- NSF-PAR ID:
- Secor, W. Evan
- Date Published:
- Journal Name:
- PLOS Neglected Tropical Diseases
- Page Range / eLocation ID:
- Medium: X
- Sponsoring Org:
- National Science Foundation
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Background: Schistosomiasis is an emerging disease associated with changes to the environment that have increased human contact rates with disease-causing parasites, flatworms that are released from freshwater snails. For example, schistosomiasis remains a major public health problem in Northern Senegal, where prevalence in schoolchildren often reaches 90%. Aim: This study focuses on the impact of seasonality on the risk of human exposure (RHE) to Schistosoma mansoni, defined as the total number of cercariae (the free-living life stage that infects humans) shed from all Biomphalaria pfeifferi snails collected at a site using standardized methods. We focus on RHE because it is rarely quantified and a recent study demonstrated that snails stop shedding cercariae when snail densities increase and thus per capita snail resources become limited , suggesting that densities of snails might not be directly proportional to RHE to schistosomes. Method: We sampled four water access points in three villages every other week during the early (Dry1) and later dry seasons (Dry2) and the rainy season, quantifying the abundance of infected and non-infected snail intermediate hosts, cercariae released per infected snail, and water chemistry. We used simple and multiple linear regressions to assess how seasonality and environmental parameters affect non-infected and infected snail abundance and RHE. Results: Although RHE was found across all seasons, the abundance of infected and non-infected snail intermediate hosts and cercariae, as well as prevalence (23.71%), were all highest in the rainy season. In the rainy season, RHE was positively associated with the density of snail hosts and their periphyton food resource. Conclusion: Although previous studies have examined the influence of seasonality on snail densities, few studies have explored the effects of seasonality on cercarial densities, which is the primary source of infection to humans. Our study demonstrates that cercarial densities are greater in the rainy season than in the early or late dry seasons. Given that cercarial densities directly pose risk of infection to humans, unlike non-infected or infected snails, these finding should help to inform decision making and schistosomiasis control efforts in West Africa.more » « less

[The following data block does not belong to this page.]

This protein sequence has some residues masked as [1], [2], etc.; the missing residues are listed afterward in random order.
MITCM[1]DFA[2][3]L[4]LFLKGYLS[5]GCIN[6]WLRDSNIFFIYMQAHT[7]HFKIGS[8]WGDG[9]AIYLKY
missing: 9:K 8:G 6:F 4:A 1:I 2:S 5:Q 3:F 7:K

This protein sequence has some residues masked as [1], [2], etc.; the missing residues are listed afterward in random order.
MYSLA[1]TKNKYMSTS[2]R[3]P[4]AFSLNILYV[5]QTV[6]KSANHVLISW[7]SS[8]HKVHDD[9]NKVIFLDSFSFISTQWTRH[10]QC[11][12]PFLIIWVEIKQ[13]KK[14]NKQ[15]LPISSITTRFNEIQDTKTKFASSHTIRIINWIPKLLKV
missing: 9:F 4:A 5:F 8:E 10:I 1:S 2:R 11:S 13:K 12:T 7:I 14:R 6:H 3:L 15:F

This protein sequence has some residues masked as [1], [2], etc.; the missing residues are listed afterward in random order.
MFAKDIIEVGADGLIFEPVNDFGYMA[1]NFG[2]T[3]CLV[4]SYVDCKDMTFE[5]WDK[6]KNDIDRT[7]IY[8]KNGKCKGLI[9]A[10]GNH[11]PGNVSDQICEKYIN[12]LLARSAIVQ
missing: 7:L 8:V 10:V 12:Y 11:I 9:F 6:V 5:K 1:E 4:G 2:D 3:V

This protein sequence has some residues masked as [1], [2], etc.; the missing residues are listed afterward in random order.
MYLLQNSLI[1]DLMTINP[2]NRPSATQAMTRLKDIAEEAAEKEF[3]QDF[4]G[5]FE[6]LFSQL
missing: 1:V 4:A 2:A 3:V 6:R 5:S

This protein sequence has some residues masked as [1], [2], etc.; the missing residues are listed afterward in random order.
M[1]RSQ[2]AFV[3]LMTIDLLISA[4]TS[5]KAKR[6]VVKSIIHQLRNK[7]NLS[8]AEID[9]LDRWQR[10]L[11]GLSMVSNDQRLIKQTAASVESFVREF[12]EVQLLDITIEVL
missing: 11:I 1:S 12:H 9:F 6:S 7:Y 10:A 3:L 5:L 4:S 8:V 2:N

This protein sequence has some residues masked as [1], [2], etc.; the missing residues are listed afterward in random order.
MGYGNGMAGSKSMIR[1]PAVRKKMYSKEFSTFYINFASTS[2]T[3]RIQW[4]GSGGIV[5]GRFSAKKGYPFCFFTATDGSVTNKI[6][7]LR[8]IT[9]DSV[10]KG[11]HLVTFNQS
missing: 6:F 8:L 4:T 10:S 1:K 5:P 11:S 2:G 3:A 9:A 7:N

Schistosomiasis is a debilitating parasitic disease of poverty that affects more than 200 million people worldwide, mostly in sub-Saharan Africa, and is clearly associated with the construction of dams and water resource management infrastructure in tropical and subtropical areas. Changes to hydrology and salinity linked to water infrastructure development may create conditions favorable to the aquatic vegetation that is suitable habitat for the intermediate snail hosts of schistosome parasites. With thousands of small and large water reservoirs, irrigation canals, and dams developed or under construction in Africa, it is crucial to accurately assess the spatial distribution of high-risk environments that are habitat for freshwater snail intermediate hosts of schistosomiasis in rapidly changing ecosystems. Yet, standard techniques for monitoring snails are labor-intensive, time-consuming, and provide information limited to the small areas that can be manually sampled. Consequently, in low-income countries where schistosomiasis control is most needed, there are formidable challenges to identifying potential transmission hotspots for targeted medical and environmental interventions. In this study, we developed a new framework to map the spatial distribution of suitable snail habitat across large spatial scales in the Senegal River Basin by integrating satellite data, high-definition, low-cost drone imagery, and an artificial intelligence (AI)-powered computer vision technique called semantic segmentation. A deep learning model (U-Net) was built to automatically analyze high-resolution satellite imagery to produce segmentation maps of aquatic vegetation, with a fast and robust generalized prediction that proved more accurate than a more commonly used random forest approach. Accurate and up-to-date knowledge of areas at highest risk for disease transmission can increase the effectiveness of control interventions by targeting habitat of disease-carrying snails. With the deployment of this new framework, local governments or health actors might better target environmental interventions to where and when they are most needed in an integrated effort to reach the goal of schistosomiasis elimination.more » « less